New Fusor paper

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Dan Tibbets
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New Fusor paper

Post by Dan Tibbets » Sun Nov 27, 2011 6:07 pm

Some of the information may have been presented at previous meetings, but this new paper should have all of the details from a U. of Wisconsin researcher.

http://fti.neep.wisc.edu/pdf/fdm1392.pdf

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Doug Coulter
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Re: New Fusor paper

Post by Doug Coulter » Sun Nov 27, 2011 10:09 pm

Thanks a million (neutrons/second?) for the link, Dan. Only on pg 45 so far, but already most of the things I've measured that have been called "controversial" - have been replicated and explained in this paper.

We tried to measure recirculation - none, really was found.
I tried making a collimated neutron detector to see if there's a big peak at the core. None found.
Tyler C and I both think we've seen real big gradients in neutrons measured right near the shell, as if either beaming was happening, or there was localized neutron production quite near the shell.

All these got significant skepticism here and elsewhere - but this paper checks us on all of them so far.
I'll put it up on our site library and link to it from inside the site.

Nice to have someone "official" come along and verify you were right the whole time. Hah!

Edit:

Still reading this, but further on, it also looks like Richard's musings about having a D absorbing chamber liner were also on track. I'm not so sure that my own experience agrees with their method of doing the Ti coating and D loading - I can think of better ways that won't have their reported problems, but they did get a major improvement with it anyway. However, they seem to be saying that the extra D in the walls isn't for creating ions at the right place, but fusion right there, beam-on-target, from negative ions created in charge exchanges near the grid, then accelerated back to the walls fast - almost like a tandem accelerator.

Interestingly, it's taking them 10 more mA at 40kv to get the same neutron output as Richard's fusor does. So Richard gets at least two "HAH!"'s out of this one himself.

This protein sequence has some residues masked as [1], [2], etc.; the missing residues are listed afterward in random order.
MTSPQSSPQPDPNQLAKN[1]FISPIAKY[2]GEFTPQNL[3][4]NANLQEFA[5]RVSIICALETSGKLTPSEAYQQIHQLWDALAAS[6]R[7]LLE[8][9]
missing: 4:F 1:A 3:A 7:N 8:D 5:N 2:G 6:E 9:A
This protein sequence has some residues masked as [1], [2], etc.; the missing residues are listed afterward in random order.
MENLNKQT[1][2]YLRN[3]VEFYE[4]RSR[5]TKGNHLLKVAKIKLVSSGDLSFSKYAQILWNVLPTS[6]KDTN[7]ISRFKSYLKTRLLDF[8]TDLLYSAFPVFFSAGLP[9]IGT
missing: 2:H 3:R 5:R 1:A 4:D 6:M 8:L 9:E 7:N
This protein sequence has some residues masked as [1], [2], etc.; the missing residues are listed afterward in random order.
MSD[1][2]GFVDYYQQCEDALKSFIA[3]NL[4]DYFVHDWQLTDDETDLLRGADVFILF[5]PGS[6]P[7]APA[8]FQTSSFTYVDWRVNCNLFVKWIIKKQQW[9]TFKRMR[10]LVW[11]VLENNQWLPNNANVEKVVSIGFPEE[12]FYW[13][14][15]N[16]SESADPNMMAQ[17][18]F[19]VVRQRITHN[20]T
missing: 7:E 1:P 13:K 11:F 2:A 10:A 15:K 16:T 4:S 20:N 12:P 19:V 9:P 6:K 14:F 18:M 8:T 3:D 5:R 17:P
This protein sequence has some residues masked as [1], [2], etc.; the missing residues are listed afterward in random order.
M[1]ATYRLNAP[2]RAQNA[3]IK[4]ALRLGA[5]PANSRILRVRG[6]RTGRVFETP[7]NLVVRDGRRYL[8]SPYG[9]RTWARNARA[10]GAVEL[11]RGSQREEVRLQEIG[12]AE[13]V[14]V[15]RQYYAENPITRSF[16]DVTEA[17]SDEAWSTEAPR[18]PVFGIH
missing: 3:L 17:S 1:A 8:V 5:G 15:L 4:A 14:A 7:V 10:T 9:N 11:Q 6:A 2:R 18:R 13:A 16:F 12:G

This is one interesting paper!
Why guess when you can know? Measure!

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Chris Bradley
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Re: New Fusor paper

Post by Chris Bradley » Mon Nov 28, 2011 6:59 pm

Chris Bradley wrote:
> "Just to cover the shell and grid fusions; fast ions can, obviously, stream into the grid and may embed themselves there. Other fast ions may come along and collide with those already-embedded nuclei. Result: fusion. The other outcome is that a fast ion may charge-exchange with the neutral background medium, and this process sees a ‘fast neutral’ formed which heads straight out, away from the centre. As the ions would probably be following the beamlines (where the ions are more concentrated), then the trajectories will focus on small spots at the end of the beamlines. As more fast neutrals also strike the outer shell at the same spot, there is then a potentially high probability of a neutral-neutral fusion event in the shell at those spots. This would give non-isotropic readings close in to the shell, and if you have a detector just one inch from a hot spot on the shell, then you might be one inch from a reaction centre and not the so-many inches to the centre of the fusor, which’d then confound your TIER calculation."
(viewtopic.php?f=14&t=6919#p42602)

A couple of years back, I also did a hand-wavy calculation [on another forum] to explain the possibility that charge-neutralised ions, leading to fast neutral-shell target fusions, might be a plausible explaination of where the few fusion neutrons detected by the late Dr Bussard might have come from. The calculations seemed to suggest that [neutral] beam-shell fusions may be as much as 10 times as likely as fast ion-background reactions. The collision cross-section for charge neutralisation is very high, and the probabilty of an ion fusing before it charge-neutralises is extremely small.

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